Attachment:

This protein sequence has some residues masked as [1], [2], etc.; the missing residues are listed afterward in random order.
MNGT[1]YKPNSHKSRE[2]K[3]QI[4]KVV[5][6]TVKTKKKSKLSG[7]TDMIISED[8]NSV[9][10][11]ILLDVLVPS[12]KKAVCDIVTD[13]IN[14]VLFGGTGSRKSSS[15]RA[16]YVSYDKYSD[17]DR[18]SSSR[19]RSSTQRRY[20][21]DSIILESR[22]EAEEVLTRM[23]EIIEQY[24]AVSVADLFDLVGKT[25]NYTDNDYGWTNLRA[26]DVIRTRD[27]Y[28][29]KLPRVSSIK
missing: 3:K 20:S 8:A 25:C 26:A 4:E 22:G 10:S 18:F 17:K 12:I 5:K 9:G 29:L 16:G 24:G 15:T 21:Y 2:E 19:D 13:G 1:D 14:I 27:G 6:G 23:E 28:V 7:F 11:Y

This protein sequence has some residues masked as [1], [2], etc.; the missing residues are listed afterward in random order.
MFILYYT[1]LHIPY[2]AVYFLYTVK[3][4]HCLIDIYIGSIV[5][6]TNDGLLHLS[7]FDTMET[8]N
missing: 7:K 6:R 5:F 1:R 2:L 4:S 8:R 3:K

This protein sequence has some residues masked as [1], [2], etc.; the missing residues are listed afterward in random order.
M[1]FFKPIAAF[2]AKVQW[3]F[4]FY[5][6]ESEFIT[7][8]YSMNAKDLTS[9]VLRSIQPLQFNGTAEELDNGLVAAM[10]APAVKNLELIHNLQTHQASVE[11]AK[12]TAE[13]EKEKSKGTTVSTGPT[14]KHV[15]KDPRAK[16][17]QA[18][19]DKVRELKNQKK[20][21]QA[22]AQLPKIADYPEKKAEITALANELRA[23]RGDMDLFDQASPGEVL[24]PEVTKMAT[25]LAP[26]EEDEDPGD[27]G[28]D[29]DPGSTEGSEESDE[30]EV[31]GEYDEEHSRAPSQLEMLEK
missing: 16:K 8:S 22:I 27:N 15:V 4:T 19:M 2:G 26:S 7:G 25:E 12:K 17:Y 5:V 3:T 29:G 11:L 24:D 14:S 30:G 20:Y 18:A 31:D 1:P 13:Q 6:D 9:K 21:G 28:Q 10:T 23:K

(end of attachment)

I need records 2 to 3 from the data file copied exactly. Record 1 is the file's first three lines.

This protein sequence has some residues masked as [1], [2], etc.; the missing residues are listed afterward in random order.
MFILYYT[1]LHIPY[2]AVYFLYTVK[3][4]HCLIDIYIGSIV[5][6]TNDGLLHLS[7]FDTMET[8]N
missing: 7:K 6:R 5:F 1:R 2:L 4:S 8:R 3:K

This protein sequence has some residues masked as [1], [2], etc.; the missing residues are listed afterward in random order.
M[1]FFKPIAAF[2]AKVQW[3]F[4]FY[5][6]ESEFIT[7][8]YSMNAKDLTS[9]VLRSIQPLQFNGTAEELDNGLVAAM[10]APAVKNLELIHNLQTHQASVE[11]AK[12]TAE[13]EKEKSKGTTVSTGPT[14]KHV[15]KDPRAK[16][17]QA[18][19]DKVRELKNQKK[20][21]QA[22]AQLPKIADYPEKKAEITALANELRA[23]RGDMDLFDQASPGEVL[24]PEVTKMAT[25]LAP[26]EEDEDPGD[27]G[28]D[29]DPGSTEGSEESDE[30]EV[31]GEYDEEHSRAPSQLEMLEK
missing: 16:K 8:S 22:I 27:N 15:V 4:T 19:M 2:G 26:S 7:G 25:E 12:K 17:Y 5:V 3:T 29:G 11:L 24:D 14:S 30:G 20:Y 18:A 31:D 1:P 13:Q 6:D 9:K 21:G 28:Q 10:T 23:K